Thursday, October 07, 2010

Medieval and Modern

Walsh, Pat. The Crowfield Curse.

First saw mentioned by Mr. Elzey at The Excelsior File.

Will is collecting firewood when he hears an injured creature and rushes to the aid of a hob. While frightened, he knows if he does not rescue it, the small, furry creature will die, so he takes it back to a sympathetic monk at the abbey where he has lived since the death of his family in a mill fire. The hob survives and becomes instrumental in figuring out the mystery of a strange man who comes to live at the abbey: Jacobus Bone, a leper, arrives with his strange, henchman Shadlok, and an overwhelming curiosity about the abbey's biggest secret. Because will has magical abilities, he is chosen to help the two find where an angel is buried, but Will is not entirely sure is going to use this discovery for good or ill. The ending sets up an almost certain sequel; unfortunately, the URL for the author does not work.

Strengths: This drew me in right from the very beginning, with Will's compassion. I wanted to know what happened to him and the hob. Also, Ms. Walsh's writing was described as "effortless" over at My Favourite Books, and it was deliciously easy to read, sort of like sinking into a warm bath. Not that the story was easy, but the sense of place was so clear, and the magic felt perfectly normal. Even though it's not really anything like Joseph Delaney's The Last Apprentice series, readers who like that will enjoy this one.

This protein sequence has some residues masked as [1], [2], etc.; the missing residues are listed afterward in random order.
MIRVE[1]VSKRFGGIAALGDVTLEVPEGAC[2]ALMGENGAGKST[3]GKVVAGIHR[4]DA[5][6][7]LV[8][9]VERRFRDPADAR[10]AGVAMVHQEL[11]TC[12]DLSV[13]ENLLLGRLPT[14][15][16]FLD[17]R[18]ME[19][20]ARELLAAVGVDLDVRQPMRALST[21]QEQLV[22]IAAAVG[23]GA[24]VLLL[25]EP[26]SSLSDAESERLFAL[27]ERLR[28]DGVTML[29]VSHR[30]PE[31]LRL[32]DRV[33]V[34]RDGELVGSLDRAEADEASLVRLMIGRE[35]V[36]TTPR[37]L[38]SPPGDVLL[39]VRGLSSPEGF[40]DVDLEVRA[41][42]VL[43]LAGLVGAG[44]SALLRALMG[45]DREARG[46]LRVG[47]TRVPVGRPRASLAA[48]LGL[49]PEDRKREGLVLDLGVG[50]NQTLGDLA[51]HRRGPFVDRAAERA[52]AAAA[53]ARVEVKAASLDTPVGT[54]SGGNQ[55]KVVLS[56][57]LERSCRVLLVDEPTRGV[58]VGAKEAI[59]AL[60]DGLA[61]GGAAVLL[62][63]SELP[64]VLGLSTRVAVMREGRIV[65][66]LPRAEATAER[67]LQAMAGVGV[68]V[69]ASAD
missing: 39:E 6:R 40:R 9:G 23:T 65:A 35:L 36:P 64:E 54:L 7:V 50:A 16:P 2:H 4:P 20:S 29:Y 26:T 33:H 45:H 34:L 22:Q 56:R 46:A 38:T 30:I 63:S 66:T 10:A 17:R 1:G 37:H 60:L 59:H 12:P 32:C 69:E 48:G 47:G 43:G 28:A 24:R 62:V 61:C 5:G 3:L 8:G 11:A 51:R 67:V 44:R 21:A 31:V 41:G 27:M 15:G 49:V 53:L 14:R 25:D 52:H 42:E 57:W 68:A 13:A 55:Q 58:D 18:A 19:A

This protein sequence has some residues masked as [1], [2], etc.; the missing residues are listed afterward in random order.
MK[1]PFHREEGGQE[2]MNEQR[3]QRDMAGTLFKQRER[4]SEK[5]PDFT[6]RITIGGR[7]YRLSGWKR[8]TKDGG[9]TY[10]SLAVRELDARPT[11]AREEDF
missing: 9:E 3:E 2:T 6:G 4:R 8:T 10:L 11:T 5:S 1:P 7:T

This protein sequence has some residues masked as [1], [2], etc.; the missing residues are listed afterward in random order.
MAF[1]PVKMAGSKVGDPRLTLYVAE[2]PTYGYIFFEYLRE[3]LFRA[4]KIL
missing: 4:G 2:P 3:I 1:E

Weaknesses: There were some historical references that many readers will not understand that could have been better explained, but there is a helpful glossary in the back.

I thought this had been nominated for the Cybils Award, but it hasn't.

Dougherty, Brandi. Miss Fortune.

After spending the day at the fair, Mia and Zoe are approached by a strange woman to have their fortunes told. While Mia is interested, Zoe is rather rude to the woman, who gives her a bad fortune as well as a creepy snake head amulet. Over the next few days, bad things occur-- Zoe has an accident on her bike, a fire starts in the oven even though it's not turned on, and a mean e mail is sent to the boy she likes from her account. After this boy recieves a ton of calls from her cell phone and the bad things don't stop, she and Mia investigate the curse, find a spell to remove it, and set off to find the woman who bestowed it so life can get back to normal before 7th grade starts!

This Scholastic title is part of the new Poison Apple series, a take off on this company's Candy Apple series, which is very popular among my 6th graders. These series has been heavily promoted in girls' magazines and Scholastic flyers,


  1. I haven't read it myself, so I can't nominate it, but I really hope someone does, because of wanting to read it badly! (inasmuch as "what gets nominated" is synonymous with "what I will be reading in my role as Cybils Panelist")

  2. I hadn't read your review before I started reading Crowfield, and had the same sinking feeling that it hadn't been nominated. Of course now it has, and I'm glad it was--I liked a lot of the same things about it as you did, namely Will's compassion for the Hob, and the sense of place.